A Armstrong says:

We are living in a virus hell right now. We have eliminated some diseases in the past and I hope we can in the future.

KnightViper says:

LESS MUSIC VOLUME PLEASE! Sorry I had to yell so you would hear me over the music.

Lucky The pup says:

Literally nobody: ebola
The whole world: CORONAVIRUS

Organon says:

Bats ain't food, dudes.

Shriharsh Shendre says:

But there is a vaccine for ebola, why you s it still happening?

Felix Roy-L. says:

SPOT ON prediction! A case is confirmed in Congo

BigNewGames says:

If the corona virus is natural then why do scientists have patents on the different strains? Because they modify them! Now how is anyone able to discern between a natural occurring viruses and the ones that have been modified by humans? Naturally viruses cannot mutate by themselves to affect other species because they are not alive! They require host DNA to replicate. So a jump between species is impossible naturally. Thus this virus and every other virus that comes from animals like the bird flu, swine flu, corona, etc., had to of been modified by a human, mixed with the viruses that affect humans in order to jump between species. Those viruses and more should be considered man made biological weapons because they spread unnecessary death and fear!

Joshua Byrd says:

These outbreaks usually occur when someone contracts it from bat meat. Shut it down, and you'll prevent the outbreak from happening ever again. It's too risky.

Tim Temple says:

The communist Congo can lie, lie, lie, to kill numerous Negros, just like communist China lies to kill numerous capitalists.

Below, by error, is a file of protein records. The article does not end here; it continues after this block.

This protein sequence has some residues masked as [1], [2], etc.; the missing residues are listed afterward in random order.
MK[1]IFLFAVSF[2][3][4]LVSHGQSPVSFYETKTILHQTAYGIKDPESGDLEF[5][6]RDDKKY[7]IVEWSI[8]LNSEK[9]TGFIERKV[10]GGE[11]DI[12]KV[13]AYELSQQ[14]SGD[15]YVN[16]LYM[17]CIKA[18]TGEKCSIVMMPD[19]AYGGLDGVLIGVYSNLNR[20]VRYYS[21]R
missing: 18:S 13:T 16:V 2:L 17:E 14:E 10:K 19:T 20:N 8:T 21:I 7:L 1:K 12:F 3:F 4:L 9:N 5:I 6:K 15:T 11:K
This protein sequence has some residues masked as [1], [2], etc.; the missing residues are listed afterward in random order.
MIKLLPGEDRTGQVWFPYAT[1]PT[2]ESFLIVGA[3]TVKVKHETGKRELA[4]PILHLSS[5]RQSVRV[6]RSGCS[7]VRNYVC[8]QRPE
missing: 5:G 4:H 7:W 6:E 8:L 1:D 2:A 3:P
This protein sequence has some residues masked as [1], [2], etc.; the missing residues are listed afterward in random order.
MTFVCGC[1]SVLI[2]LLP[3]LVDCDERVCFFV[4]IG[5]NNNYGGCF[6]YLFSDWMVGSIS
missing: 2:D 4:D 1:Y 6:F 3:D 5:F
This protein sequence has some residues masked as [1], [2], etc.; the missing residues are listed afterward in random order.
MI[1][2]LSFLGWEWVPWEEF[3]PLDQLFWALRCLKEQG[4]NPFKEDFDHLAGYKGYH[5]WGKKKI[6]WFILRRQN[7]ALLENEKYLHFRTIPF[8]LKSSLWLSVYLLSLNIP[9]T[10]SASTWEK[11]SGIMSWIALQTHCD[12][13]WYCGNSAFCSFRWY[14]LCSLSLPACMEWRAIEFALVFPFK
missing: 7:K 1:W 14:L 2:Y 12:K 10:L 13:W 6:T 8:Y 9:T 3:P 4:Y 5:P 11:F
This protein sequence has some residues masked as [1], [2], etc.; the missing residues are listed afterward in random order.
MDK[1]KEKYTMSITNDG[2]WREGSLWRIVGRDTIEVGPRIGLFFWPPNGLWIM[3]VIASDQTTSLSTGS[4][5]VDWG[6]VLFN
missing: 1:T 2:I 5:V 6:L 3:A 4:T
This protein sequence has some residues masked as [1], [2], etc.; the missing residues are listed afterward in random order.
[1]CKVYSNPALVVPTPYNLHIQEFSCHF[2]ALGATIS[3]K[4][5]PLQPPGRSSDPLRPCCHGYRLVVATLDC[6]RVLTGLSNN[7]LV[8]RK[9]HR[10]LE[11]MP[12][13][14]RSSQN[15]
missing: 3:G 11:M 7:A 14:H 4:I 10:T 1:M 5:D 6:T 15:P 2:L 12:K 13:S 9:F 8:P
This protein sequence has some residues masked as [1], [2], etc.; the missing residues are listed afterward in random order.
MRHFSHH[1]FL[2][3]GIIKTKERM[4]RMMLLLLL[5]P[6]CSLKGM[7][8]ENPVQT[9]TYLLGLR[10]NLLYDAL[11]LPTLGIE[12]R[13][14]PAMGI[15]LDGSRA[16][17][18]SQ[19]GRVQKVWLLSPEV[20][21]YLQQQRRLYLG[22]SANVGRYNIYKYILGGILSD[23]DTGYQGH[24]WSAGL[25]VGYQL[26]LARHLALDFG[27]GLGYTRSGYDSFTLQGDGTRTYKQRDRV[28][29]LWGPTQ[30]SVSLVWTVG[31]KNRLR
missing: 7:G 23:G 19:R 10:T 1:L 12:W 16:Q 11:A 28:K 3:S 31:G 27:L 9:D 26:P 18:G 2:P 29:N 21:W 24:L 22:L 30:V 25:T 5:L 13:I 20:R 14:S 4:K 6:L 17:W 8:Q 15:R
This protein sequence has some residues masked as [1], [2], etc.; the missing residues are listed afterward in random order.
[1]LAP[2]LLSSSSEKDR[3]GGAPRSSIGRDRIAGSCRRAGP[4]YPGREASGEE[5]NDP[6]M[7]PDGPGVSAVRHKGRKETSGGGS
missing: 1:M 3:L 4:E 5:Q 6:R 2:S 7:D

Tony Marik says:

It's bats again! Stop eating bats!

Thomas de Oliveira says:

I think the last few years has taught us that we really need to get people to stop eating bats

Rinnzu Rosendale says:

This videos tone is so offputting.

Julie says:

Every other virus seem to come from bats?! Let’s leave them alone

jose-bertin lima says:

So kill all bats 🤔🤔

Franklin Jr. says:

I don't think I like seeing old black and white video from god knows when, while they talk about new vaccines,🦠😷🤔😬.

Ed SR says:

My greatest fear is a terrorist attack using would be suicide “bombers”

Eric Liss says:

The book Hot Zone by Richard Preston is amazing read. The Ebola virus is hard to contain because of the beliefs of the locals. They avoid treatment. It’s actually easier to contain because if it’s mortality rate, as it generally kills before it can spread.

tracey adkins says:

Yeah. Years go by and we are STILL playing around with Ebola vaccine. Coronavirus vaccine might be like that.😯

Elie Kh says:

Godamn bats, just stay away from them and keep them away from your animals

Aspect Productions says:

Loved the video.

Aspect Productions says:

Nice video!

PH Piano Cover says:

The guy talks about ebola laughing. What a really funny topic…

VeroMithril says:

We didn't learn the lesson

your comment might not work so please says:

Okay….are these guys ACTUALLY happy about EBOLA …..